At the same time as the Schwalm family, the Rosenbaums, a couple from neighbouring Rosdorf, also fled from the Gottingen area. Alfred Rosenbaum had been born in Rosdorf in 1880. Between 1920 and 1938, he managed the manufactured textiles business established by his father, retaining the latter's name for the enterprise, "Julius Rosenbaum". His wife Bertha helped out on the premises. Both were considered by the local population to be proper and correct business people, and were generally popular.3 Alfred Rosenbaum also traded his textiles in the surrounding villages. This mobile business made it possible for the merchant to counteract the negative effects of the anti-Jewish boycott for a fairly long time. Beyond this, besides the family business and property in Rosdorf, he owned a store in Gottingen's city centre. So, inevitably, at the latest by 1938, the successful and popular businessman was in the focus of the Nazi party organs and the authorities. His licence for the textile trade was revoked, and thus his basis of existence destroyed. During the night of the 1938 pogrom, the Rosenbergs were physically abused and humiliated by SA troopers in Rosdorf.4 The Gestapo arrested Alfred Rosenbaum and deported him to the court prison at Reinhausen. After his release, he attempted to stay out of sight at the house of Selmar Muller in Gottingen in Weender Landstraße. He hardly ever left those premises any more, and witnesses described him as frightened and intimidated. The escape of the Rosenbaums was organised by their son Kurt, who had emigrated to the US in 1937 at the age of 15. Kurt Rosenbaum had issued the required affidavit and taken care of depositing the funds in the JDC's account.

The Rosenbaums also travelled to Barcelona by rail at the end of July 1941, to check in on the Ciudad de Sevilla on 01 August. To pass through Spain, Alfred and Bertha Rosenbaum needed an extra transit visa, which was only issued upon submission of a valid passport. The German authorities, however, by then no longer issued regular passports to Jewish people, or refused to extend expired ones. The couple were therefore issued special documents with a large 'J' stamp (for 'Jew') which were valid for a very limited period and for emigration only. Upon submission of these replacement passports, the transit visa stamps were provided by the Spanish consulate. The Rosenbaums could only take along two suitcases with clothing and RM 10 as a travel allowance, anything more than that was not permitted. They had checked in their household belongings with the haulage company Hannoversches Fuhrwesen, in nine cases. For this service, they had been obliged to pay RM 1,000 to the DeGo-Bank in Berlin. The packing cases were supposed to be forwarded to Spain and then on to the US, but never arrived there.

The Rosenbaums settled down in Baltimore

After three weeks' travel, Alfred and Bertha Rosenbaum arrived in New York, then immediately went on to Baltimore to join their son Kurt. Alfred Rosenbaum, at the age of 61, even found work fairly quickly, although in unskilled jobs for some time, like most other immigrants. In 1942, he was listed in the "old men's draft registration", an obligatory register drawn up by the US Army of all men born between 1877 and 1897. After the US had entered the war in December 1941, the armed forces intended to have a last reserve available, though the registered persons were not drafted for active service in the end.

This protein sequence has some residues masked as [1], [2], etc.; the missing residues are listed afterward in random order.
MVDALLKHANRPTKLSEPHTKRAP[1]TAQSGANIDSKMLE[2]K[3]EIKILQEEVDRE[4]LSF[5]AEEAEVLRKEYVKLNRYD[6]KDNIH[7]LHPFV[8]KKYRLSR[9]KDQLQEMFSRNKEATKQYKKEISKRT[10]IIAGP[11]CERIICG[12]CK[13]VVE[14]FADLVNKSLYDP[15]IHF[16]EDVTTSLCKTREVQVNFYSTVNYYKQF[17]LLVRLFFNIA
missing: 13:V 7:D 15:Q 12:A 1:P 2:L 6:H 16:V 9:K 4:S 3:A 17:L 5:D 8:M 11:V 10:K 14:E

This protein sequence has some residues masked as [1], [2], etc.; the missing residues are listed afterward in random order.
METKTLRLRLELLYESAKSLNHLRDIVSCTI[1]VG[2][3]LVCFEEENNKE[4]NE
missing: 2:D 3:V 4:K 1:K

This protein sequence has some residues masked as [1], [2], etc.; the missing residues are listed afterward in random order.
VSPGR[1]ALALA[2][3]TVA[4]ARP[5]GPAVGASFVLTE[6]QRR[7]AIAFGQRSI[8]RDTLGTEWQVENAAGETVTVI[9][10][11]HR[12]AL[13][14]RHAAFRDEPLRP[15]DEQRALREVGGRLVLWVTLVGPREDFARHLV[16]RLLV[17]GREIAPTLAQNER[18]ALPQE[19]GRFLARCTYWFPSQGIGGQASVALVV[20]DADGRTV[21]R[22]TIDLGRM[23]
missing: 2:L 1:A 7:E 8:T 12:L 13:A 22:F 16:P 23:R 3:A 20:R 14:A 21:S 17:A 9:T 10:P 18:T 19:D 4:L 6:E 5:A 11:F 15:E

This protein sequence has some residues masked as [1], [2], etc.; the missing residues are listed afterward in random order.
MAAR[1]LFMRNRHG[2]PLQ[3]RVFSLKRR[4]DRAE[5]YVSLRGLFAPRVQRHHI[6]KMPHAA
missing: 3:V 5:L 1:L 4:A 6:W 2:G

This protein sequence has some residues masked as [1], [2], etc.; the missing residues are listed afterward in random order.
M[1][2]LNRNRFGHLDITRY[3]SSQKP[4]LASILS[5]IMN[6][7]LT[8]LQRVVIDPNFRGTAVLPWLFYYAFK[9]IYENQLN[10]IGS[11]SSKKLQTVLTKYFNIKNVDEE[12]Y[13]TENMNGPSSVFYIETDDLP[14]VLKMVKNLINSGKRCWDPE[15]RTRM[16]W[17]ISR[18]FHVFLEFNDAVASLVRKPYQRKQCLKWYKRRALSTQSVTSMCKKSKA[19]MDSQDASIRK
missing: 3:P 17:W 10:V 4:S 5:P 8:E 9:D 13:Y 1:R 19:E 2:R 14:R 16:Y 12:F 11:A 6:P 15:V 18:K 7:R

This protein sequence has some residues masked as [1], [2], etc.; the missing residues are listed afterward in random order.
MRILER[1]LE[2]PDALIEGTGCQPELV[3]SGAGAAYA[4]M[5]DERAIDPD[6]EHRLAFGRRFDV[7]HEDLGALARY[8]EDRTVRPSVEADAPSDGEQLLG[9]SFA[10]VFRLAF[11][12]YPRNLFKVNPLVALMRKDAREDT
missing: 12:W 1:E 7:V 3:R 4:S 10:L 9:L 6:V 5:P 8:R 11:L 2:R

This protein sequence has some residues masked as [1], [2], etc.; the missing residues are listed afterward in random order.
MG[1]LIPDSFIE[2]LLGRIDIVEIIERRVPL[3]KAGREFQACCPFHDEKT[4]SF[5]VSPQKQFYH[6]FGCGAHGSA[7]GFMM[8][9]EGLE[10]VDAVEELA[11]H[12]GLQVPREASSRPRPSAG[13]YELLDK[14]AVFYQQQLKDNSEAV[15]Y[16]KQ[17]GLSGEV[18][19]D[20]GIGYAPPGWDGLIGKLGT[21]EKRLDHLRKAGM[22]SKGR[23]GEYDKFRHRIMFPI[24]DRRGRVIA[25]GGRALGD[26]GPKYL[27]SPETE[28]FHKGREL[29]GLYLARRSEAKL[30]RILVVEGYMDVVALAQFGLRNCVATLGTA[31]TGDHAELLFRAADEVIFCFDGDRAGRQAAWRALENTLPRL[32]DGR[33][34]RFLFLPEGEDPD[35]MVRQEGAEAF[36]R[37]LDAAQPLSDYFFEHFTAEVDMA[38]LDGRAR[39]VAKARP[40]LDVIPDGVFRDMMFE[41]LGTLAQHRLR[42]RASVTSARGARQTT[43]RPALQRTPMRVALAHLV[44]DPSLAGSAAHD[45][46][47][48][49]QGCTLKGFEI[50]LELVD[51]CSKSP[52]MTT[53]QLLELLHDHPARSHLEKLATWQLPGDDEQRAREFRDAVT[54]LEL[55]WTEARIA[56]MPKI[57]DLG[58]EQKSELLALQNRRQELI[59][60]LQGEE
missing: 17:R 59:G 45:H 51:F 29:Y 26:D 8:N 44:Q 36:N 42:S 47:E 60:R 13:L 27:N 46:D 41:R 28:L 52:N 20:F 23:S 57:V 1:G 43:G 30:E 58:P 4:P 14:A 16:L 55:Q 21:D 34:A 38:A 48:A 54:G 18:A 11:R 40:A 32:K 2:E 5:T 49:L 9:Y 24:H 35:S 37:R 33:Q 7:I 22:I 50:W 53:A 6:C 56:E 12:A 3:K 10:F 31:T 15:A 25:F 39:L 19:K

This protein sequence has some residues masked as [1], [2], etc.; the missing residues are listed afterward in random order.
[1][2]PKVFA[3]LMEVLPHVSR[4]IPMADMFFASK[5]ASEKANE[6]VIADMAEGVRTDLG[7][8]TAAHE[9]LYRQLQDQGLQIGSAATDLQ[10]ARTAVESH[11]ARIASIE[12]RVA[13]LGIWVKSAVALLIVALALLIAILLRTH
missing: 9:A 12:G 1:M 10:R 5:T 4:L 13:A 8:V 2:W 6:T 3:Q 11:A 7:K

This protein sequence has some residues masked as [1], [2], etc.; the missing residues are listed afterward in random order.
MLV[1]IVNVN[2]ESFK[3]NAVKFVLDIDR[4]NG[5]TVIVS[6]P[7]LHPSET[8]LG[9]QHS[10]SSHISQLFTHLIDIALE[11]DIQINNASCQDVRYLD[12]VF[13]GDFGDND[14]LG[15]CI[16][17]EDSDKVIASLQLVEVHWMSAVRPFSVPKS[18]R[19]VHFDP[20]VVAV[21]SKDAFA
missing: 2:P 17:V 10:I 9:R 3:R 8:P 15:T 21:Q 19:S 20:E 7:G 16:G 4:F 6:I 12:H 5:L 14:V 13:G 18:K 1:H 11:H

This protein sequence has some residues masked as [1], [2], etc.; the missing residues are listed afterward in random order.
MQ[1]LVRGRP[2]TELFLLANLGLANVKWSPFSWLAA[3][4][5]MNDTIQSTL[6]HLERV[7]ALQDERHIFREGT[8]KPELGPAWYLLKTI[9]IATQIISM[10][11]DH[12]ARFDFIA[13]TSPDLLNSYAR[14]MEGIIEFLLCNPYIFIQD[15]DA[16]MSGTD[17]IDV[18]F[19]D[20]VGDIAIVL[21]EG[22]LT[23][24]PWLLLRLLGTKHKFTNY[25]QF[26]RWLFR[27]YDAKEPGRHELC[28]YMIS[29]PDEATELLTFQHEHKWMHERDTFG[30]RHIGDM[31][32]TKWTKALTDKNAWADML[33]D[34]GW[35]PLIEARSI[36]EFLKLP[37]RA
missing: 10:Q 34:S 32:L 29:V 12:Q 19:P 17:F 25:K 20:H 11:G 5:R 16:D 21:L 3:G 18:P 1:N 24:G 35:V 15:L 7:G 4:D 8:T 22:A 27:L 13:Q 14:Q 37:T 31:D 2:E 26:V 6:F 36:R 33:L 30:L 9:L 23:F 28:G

Shoemaker Jacob Faibuschewitz from Gottingen also still managed to flee via the Iberian Peninsula in 1941. In his home town in the 1920s he had established a shoe manufactory named Die Schuhklinik.5 Among other customers, the workshop for orthopaedic footwear supplied the city's university hospital, and thus had a reliable source of income. As early as in 1934, the Nazis pressured the university to stop buying from the "Ostjude"6. Until 1938, Jacob Faibuschewitz could still depend on his regular customers, but later had to gradually sell nearly all his workshop equipment. Only occasionally he still managed to get work repairing the shoes of acquaintances or members of the Jewish community. Until after the beginning of the war, the near-out-of-work master shoemaker got by in this manner. Finally, his son Alfred, who had emigrated to the US in 1937,7 gathered the necessary funds for a deposit with the JDC in New York for his father's passage by ship. Via the Oregon Emergency Committee, a Portland-based aid organisation, he paid US$ 365 into a JDC emigrant's deposit account on 18 August 1941. Two days later, his father, who had already travelled to Lisbon from Berlin by rail, boarded the steamer Mouzinho and sailed to safety in the United States.


  1. Cf. Patrik von zur Mühlen: Fluchtweg Spanien-Portugal. Die deutsche Emigration und der Exodus aus Europa 1933-1945, Bonn 1992, pp. 150 ff.
  2. Information provided on the Schwalm family: NLA-HStAH, Nds. 110 W Acc. 14/99 Nr. 106012 - restitution file of Sally Schwalm according to Moritz Schwalm.
  3. Quote in German: "[...] als ordentliche und korrekte Geschaeftsleute angesehen und erfreuten sich allgemeiner Beliebtheit". Information provided on Alfred und Bertha Rosenbaum: NLA-sHStAH, Nds. 110 W Acc. 14/99 Nr. 105023, restitution file of Alfred Rosenbaum.
  4. Cf.. Klaus Groth: Chronik der Gemeinde Rosdorf und ihrer Ortschaften (Vol. 2). Von 1933 bis zur Gegenwart, Gudensberg-Gleichen 1988.
  5. "The Shoe Clinic"; cf. Bruns-Wuestefeld, Lohnende Geschaefte, pp. 202-204.
  6. Translator's Note: "Eastern Jew", Nazi terminology for Yiddish-speaking Ashkenazi Jews from Eastern Europe. In the twisted view of the Nazis (and other raving German anti-Semites), the "Ostjuden" were considered a particularly despicable example of "Jewishness", especially if one of them additionally owned a successful business.
  7. Regarding the story of Alfred Faibuschewitz, see the subpage "Employees".